Ten years of personal data belonging to state residents granted or denied permits was wrongly disclosed this week online, officials said.
Ten years of personal data belonging to California residents who applied for gun permits was wrongly disclosed this week online, according to a statement from the state’s attorney general’s office.
Per the Mercury News, the data was of residents who received or were denied a concealed carry weapons permit between 2011 and 2021. The breach occurred as part of an update to the California Department of Justice’s 2022 Firearms Dashboard Portal.
A decade of personal data belonging to California gun permit applicants was wrongly disclosed this week online, according to the state’s attorney general’s office. (Photo: AdobeStock)
“This unauthorized release of personal information is unacceptable and falls far short of my expectations for this department,” California Attorney General Rob Bonta said in Wednesday’s statement.
According to the report, the data leak did not include financial information and Social Security numbers but did disclose names, birthdates, addresses, driver’s license numbers and criminal histories.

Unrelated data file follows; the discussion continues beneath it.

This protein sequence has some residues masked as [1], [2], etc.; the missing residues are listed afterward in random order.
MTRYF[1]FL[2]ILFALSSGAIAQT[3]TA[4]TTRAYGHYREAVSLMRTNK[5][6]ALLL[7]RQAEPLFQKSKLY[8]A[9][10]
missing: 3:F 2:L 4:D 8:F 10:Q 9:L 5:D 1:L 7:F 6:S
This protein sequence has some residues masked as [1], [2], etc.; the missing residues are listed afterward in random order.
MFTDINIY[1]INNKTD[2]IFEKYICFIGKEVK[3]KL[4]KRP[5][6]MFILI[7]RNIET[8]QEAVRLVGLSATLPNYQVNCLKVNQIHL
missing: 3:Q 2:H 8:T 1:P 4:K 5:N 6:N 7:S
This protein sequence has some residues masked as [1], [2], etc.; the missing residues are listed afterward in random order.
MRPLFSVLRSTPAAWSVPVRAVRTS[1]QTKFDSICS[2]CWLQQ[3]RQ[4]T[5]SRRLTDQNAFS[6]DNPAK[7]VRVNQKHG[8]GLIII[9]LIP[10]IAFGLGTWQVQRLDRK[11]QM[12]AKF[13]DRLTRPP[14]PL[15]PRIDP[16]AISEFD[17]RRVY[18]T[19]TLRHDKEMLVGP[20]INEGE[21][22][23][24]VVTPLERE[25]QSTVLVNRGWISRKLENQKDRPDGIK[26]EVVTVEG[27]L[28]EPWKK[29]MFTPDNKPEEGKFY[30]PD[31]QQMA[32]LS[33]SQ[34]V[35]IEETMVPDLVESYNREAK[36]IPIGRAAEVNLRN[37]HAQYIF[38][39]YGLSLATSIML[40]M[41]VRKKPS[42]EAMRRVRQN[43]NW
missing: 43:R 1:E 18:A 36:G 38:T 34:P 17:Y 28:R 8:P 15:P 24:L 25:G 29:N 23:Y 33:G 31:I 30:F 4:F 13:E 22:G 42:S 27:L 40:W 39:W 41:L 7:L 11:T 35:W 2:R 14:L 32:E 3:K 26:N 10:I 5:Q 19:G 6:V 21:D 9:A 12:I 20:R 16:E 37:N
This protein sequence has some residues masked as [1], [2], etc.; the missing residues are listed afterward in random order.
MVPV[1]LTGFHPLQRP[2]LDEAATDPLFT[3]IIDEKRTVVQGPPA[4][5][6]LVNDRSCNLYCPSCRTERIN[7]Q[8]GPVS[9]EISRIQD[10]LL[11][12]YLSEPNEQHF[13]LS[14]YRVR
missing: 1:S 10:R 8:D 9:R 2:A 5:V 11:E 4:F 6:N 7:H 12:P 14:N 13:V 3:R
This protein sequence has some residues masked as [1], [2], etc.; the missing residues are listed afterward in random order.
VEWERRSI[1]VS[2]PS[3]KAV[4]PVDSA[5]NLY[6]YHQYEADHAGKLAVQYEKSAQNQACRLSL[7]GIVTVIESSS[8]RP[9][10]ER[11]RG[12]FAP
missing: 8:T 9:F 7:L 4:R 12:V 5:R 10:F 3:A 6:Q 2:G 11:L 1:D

The state’s Assault Weapon Registry, Firearm Safety Certificate and Domestic Violence Restraining Order dashboards were also affected.
Bonta’s office added that the Department of Justice is “investigating the extent to which any personally identifiable information could have been exposed from those dashboards and will report additional information as soon as confirmed.”
The data was reportedly only available for “less than 24 hours.” However, the breach could affect hundreds of thousands of people in California with a concealed carry weapons permit — or CCW — and its contents may have been shared on some social media sites.
“The California Department of Justice is entrusted to protect Californians and their data,” Bonta said. “We acknowledge the stress this may cause those individuals whose information was exposed. I am deeply disturbed and angered.”
The report adds that the breach may include information about law enforcement officers, judges, plus victims of rape and domestic violence in the state who had sought CCW permits.
“It is infuriating that people who have been complying with the law have been put at risk by this breach,” Butte County Sheriff Kory Honea, president of the California State Sheriffs’ Association, said in a statement. “California’s sheriffs are very concerned about this data breach and the risk it poses to California’s CCW permit holders.”
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